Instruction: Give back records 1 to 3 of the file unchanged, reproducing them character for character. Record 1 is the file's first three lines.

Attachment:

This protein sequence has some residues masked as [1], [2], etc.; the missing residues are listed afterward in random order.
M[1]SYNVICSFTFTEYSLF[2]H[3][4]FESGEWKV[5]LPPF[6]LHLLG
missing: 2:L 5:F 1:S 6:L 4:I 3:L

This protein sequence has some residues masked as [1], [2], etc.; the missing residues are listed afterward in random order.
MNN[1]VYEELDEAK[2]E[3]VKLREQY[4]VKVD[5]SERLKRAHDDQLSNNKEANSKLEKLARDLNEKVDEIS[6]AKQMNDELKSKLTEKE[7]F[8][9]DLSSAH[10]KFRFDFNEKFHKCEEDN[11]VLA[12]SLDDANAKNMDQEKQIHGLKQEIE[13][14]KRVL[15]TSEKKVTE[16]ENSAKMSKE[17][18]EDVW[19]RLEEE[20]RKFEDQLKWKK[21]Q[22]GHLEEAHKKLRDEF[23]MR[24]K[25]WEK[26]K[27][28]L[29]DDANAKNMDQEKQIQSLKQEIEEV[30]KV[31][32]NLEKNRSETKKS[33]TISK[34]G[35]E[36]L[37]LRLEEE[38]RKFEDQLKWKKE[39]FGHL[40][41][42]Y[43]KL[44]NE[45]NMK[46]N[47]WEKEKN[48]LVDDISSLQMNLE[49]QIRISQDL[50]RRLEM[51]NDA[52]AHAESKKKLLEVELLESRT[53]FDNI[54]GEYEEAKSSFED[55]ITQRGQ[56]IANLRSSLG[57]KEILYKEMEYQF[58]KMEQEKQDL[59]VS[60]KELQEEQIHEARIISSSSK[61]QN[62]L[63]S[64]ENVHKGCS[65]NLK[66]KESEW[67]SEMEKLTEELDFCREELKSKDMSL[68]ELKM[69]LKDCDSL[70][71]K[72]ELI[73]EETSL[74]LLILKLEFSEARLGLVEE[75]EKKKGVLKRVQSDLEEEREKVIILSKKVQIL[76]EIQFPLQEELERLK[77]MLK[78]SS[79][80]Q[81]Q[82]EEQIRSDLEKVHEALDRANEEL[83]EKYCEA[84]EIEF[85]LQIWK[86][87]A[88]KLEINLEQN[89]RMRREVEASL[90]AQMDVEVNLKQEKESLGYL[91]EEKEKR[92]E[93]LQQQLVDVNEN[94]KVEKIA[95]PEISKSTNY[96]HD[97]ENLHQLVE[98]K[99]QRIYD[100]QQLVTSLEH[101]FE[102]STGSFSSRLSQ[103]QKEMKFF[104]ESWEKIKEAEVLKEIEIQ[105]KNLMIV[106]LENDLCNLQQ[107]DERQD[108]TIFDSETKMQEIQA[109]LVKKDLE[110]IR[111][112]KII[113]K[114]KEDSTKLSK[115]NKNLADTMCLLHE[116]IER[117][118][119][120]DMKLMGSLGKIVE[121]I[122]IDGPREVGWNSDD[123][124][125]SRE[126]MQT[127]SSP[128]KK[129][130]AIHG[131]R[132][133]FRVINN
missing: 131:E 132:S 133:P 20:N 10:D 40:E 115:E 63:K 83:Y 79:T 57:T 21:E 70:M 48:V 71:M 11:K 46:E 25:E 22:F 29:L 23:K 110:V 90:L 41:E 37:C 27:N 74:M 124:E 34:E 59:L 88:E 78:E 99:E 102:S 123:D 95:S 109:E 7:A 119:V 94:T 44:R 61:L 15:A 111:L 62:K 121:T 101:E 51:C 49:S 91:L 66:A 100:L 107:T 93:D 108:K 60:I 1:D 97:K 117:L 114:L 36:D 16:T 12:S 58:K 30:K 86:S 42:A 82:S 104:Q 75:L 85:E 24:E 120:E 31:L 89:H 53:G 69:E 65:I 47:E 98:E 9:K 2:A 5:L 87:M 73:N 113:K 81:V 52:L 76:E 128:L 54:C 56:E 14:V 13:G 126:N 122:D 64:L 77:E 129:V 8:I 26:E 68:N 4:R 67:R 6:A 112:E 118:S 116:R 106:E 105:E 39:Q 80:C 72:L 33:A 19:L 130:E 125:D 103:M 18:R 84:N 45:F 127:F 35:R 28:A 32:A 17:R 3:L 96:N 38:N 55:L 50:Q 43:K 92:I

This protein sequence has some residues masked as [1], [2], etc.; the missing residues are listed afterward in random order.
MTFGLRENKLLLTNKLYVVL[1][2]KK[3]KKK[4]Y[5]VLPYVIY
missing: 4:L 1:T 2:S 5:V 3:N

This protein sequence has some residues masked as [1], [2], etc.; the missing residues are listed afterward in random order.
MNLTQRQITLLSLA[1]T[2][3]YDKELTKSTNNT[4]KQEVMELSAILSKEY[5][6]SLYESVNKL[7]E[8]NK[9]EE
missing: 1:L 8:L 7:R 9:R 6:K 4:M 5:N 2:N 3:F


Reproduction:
This protein sequence has some residues masked as [1], [2], etc.; the missing residues are listed afterward in random order.
M[1]SYNVICSFTFTEYSLF[2]H[3][4]FESGEWKV[5]LPPF[6]LHLLG
missing: 2:L 5:F 1:S 6:L 4:I 3:L

This protein sequence has some residues masked as [1], [2], etc.; the missing residues are listed afterward in random order.
MNN[1]VYEELDEAK[2]E[3]VKLREQY[4]VKVD[5]SERLKRAHDDQLSNNKEANSKLEKLARDLNEKVDEIS[6]AKQMNDELKSKLTEKE[7]F[8][9]DLSSAH[10]KFRFDFNEKFHKCEEDN[11]VLA[12]SLDDANAKNMDQEKQIHGLKQEIE[13][14]KRVL[15]TSEKKVTE[16]ENSAKMSKE[17][18]EDVW[19]RLEEE[20]RKFEDQLKWKK[21]Q[22]GHLEEAHKKLRDEF[23]MR[24]K[25]WEK[26]K[27][28]L[29]DDANAKNMDQEKQIQSLKQEIEEV[30]KV[31][32]NLEKNRSETKKS[33]TISK[34]G[35]E[36]L[37]LRLEEE[38]RKFEDQLKWKKE[39]FGHL[40][41][42]Y[43]KL[44]NE[45]NMK[46]N[47]WEKEKN[48]LVDDISSLQMNLE[49]QIRISQDL[50]RRLEM[51]NDA[52]AHAESKKKLLEVELLESRT[53]FDNI[54]GEYEEAKSSFED[55]ITQRGQ[56]IANLRSSLG[57]KEILYKEMEYQF[58]KMEQEKQDL[59]VS[60]KELQEEQIHEARIISSSSK[61]QN[62]L[63]S[64]ENVHKGCS[65]NLK[66]KESEW[67]SEMEKLTEELDFCREELKSKDMSL[68]ELKM[69]LKDCDSL[70][71]K[72]ELI[73]EETSL[74]LLILKLEFSEARLGLVEE[75]EKKKGVLKRVQSDLEEEREKVIILSKKVQIL[76]EIQFPLQEELERLK[77]MLK[78]SS[79][80]Q[81]Q[82]EEQIRSDLEKVHEALDRANEEL[83]EKYCEA[84]EIEF[85]LQIWK[86][87]A[88]KLEINLEQN[89]RMRREVEASL[90]AQMDVEVNLKQEKESLGYL[91]EEKEKR[92]E[93]LQQQLVDVNEN[94]KVEKIA[95]PEISKSTNY[96]HD[97]ENLHQLVE[98]K[99]QRIYD[100]QQLVTSLEH[101]FE[102]STGSFSSRLSQ[103]QKEMKFF[104]ESWEKIKEAEVLKEIEIQ[105]KNLMIV[106]LENDLCNLQQ[107]DERQD[108]TIFDSETKMQEIQA[109]LVKKDLE[110]IR[111][112]KII[113]K[114]KEDSTKLSK[115]NKNLADTMCLLHE[116]IER[117][118][119][120]DMKLMGSLGKIVE[121]I[122]IDGPREVGWNSDD[123][124][125]SRE[126]MQT[127]SSP[128]KK[129][130]AIHG[131]R[132][133]FRVINN
missing: 131:E 132:S 133:P 20:N 10:D 40:E 115:E 63:K 83:Y 79:T 57:T 21:E 70:M 48:V 71:M 11:K 46:E 25:E 22:F 29:L 23:K 110:V 90:L 41:E 37:C 27:N 74:M 124:E 34:E 59:L 88:E 78:E 99:E 102:S 123:D 95:S 109:E 7:A 119:V 94:T 44:R 61:L 15:A 111:L 62:K 121:T 101:E 51:C 49:S 91:L 66:A 100:L 107:T 93:D 108:K 60:I 1:D 97:K 117:L 114:L 36:D 16:T 12:S 58:K 30:K 86:S 42:A 82:S 104:Q 75:L 85:E 24:E 120:E 31:L 89:H 53:G 69:E 65:I 47:E 98:E 9:K 2:A 5:L 87:M 73:N 113:K 81:V 52:L 76:E 128:L 54:C 56:E 14:V 13:G 126:N 122:D 64:L 77:E 129:V 8:I 26:E 68:N 4:R 67:R 6:A 112:E 118:S 116:R 106:E 105:E 39:Q 80:C 72:L 33:A 19:L 130:E 125:D 103:M 18:R 84:N 45:F 127:F 35:R 28:A 32:A 17:R 3:L 96:N 38:N 55:L 50:Q 43:K 92:I

This protein sequence has some residues masked as [1], [2], etc.; the missing residues are listed afterward in random order.
MTFGLRENKLLLTNKLYVVL[1][2]KK[3]KKK[4]Y[5]VLPYVIY
missing: 4:L 1:T 2:S 5:V 3:N